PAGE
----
Delbono in competition in Locarno, joined by Oliviero, Zoratti and Bortoluzzi
by Vittoria Scarpa
- Beyond Sangue, the only Italian film in the international competition, the Swiss festival will host one film debut and two documentaries coproduced with Germany and France
If Sangue [+see also:
film profile] by Pippo Delbono is the only Italian film to have been selected for the international competition in the 66th Locarno Film Festival (read the news story), the Italian flag will still be well represented during the prestigious Swiss festival, which will kick off tomorrow, August 7, and will run through August 17. Indeed three other Italian films have been selected for the event: one feature film debut and two documentaries.
The Human Factor, documentary filmmaker Bruno Oliviero’s first feature length fictional film, will be presented on Piazza Grande on Friday, August 9. The film stars Silvio Orlando in the shoes of Inspector Monaco, a Neapolitan policeman in Milan, who is tired of his work and has isolated himself after the death of his wife three years prior. This isolation has created distance between him and his 16-year-old daughter, Linda (newcomer Alice Raffaelli). One evening, the teenage girl is found with a gun. That same night, his partner Levi (Giuseppe Battiston) and him are given a murder to solve: a rich and elderly construction worker was found dead by his wife (Sandra Ceccarelli). The film, produced by Lumière & Co., Invisibile Film and Rai Cinema and sold across the world by Intramovies, will be hitting Italian cinemas on August 29 with Bim.
In competition in the Cineasti del Presente section (filmmakers from the present), will be The Special Need [+see also:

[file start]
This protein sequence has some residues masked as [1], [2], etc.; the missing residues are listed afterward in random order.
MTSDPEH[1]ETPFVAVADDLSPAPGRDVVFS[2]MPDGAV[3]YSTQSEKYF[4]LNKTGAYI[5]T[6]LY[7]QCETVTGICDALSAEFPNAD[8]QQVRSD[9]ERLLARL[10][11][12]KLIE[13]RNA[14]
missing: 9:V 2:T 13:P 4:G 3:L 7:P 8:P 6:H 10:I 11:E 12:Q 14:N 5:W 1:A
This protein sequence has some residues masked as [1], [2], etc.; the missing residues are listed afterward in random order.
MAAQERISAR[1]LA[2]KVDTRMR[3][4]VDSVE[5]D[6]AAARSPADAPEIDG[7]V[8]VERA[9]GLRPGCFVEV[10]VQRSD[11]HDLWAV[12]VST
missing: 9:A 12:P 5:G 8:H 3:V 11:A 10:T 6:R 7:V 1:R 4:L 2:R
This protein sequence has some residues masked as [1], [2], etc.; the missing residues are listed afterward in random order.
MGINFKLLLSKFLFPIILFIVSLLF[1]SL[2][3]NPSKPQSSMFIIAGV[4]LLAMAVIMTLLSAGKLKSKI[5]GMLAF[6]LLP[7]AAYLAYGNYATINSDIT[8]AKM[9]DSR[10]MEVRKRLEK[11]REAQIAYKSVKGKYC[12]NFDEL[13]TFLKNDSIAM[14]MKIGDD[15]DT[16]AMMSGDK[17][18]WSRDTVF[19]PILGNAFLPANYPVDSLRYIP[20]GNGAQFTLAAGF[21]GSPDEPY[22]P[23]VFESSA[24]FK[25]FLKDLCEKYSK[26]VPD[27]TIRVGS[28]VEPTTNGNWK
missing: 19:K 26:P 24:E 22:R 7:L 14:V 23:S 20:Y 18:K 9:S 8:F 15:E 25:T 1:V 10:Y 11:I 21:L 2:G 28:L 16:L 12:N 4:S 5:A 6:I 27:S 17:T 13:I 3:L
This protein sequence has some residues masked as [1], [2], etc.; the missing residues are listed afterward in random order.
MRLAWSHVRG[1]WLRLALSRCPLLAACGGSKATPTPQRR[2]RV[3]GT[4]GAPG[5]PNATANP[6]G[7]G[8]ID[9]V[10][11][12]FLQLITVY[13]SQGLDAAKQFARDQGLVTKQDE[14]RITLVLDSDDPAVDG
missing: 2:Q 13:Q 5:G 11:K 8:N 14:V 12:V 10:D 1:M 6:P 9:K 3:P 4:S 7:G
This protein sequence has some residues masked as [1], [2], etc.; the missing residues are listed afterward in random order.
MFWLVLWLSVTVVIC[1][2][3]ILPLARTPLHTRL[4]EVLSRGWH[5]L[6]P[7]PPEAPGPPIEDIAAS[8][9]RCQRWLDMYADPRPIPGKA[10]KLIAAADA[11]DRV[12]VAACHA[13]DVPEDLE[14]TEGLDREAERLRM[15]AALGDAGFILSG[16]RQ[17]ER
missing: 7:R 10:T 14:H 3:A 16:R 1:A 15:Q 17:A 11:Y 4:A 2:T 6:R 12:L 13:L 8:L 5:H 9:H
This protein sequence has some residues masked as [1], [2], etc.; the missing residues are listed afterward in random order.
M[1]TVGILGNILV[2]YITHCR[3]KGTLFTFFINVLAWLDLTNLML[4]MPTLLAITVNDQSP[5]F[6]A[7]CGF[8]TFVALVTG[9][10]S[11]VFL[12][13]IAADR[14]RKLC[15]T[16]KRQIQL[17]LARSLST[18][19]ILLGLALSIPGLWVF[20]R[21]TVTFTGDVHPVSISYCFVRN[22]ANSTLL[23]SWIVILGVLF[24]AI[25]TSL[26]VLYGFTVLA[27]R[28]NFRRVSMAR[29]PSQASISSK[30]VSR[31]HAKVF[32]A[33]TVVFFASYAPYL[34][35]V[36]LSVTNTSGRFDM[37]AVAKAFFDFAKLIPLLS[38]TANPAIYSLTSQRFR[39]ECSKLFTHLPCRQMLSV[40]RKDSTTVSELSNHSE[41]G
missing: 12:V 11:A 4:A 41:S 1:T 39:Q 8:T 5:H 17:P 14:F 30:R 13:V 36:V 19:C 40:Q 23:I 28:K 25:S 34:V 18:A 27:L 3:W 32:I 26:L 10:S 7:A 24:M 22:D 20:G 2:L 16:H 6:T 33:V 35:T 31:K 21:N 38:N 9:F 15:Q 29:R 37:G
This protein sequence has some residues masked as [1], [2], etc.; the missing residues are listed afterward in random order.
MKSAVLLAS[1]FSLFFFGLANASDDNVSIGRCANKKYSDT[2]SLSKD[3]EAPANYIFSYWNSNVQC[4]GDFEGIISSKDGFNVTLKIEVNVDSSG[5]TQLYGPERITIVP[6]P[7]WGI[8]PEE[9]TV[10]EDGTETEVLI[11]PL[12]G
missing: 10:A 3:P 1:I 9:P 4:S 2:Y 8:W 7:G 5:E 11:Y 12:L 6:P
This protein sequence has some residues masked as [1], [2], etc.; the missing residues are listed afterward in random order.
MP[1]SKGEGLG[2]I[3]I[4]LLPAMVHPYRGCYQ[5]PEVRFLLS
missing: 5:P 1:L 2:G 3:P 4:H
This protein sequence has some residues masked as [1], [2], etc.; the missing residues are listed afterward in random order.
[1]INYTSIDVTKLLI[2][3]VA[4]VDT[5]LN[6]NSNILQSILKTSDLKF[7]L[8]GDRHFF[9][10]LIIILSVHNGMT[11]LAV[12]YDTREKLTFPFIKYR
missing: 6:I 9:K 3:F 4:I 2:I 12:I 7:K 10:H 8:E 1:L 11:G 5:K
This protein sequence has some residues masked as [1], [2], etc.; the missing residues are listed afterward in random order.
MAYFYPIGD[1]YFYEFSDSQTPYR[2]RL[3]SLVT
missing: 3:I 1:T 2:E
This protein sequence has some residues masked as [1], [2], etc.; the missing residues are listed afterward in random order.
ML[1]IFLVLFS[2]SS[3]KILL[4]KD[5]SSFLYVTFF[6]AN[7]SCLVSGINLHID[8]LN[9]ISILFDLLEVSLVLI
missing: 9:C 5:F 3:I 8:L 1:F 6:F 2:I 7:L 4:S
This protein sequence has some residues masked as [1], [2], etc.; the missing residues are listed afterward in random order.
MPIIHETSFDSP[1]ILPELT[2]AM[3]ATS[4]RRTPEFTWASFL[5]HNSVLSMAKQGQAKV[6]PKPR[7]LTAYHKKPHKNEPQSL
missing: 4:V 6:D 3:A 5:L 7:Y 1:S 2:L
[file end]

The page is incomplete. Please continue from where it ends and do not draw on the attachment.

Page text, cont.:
film profile], a German Italian coproduction (DETAiLFILM, Videomante), directed by Carlo Zoratti. The documentary follows Enea, an autistic boy who is ready for his first sexual encounter. Because Italy offers no legal solution to his needs, his two best friends Carlo and Alex take him on a trip across Europe in order to satisfy his desires. Much more is discovered during this trip than had initially been expected.
Among out of competition feature length films is documentary The Passion of Erto [+see also:
film profile] by Penelope Bortoluzzi, a French Italian coproduction (Picofilms, Dugong). Erto is a village in the Friuli Alps located in the valley where the Vajont dam was built in the 1950s. At the time, the construction was the tallest in the world. In 1963, a portion of Mount Toc was precipitated into the dam’s artificial lake, provoking a wave that killed about 2,000 people. On the other side of the valley, the Ertani family never ceased – both before and after the catastrophe – to stage a yearly Passion of Christ. History marches on with its constructions and destructions, its victims and survivors, its real and imagined ordeals.
Finally, a pre-launch to the festival has been organised with Andrea Segre (Lux 2012 award for Shun Li and the Poet) and his documentary Indebito [+see also:
film profile]: a journey through the financial crisis’ strongest symbol, Greece, undertaken with singer-songwriter Vinicio Capossela, out to discover rebetiko, a kind of Hellenic blues genre against power. The film will be screened on the afternoon of August 7. A Capossela concert will follow, complete with five Greek musicians.
(Translated from Italian)
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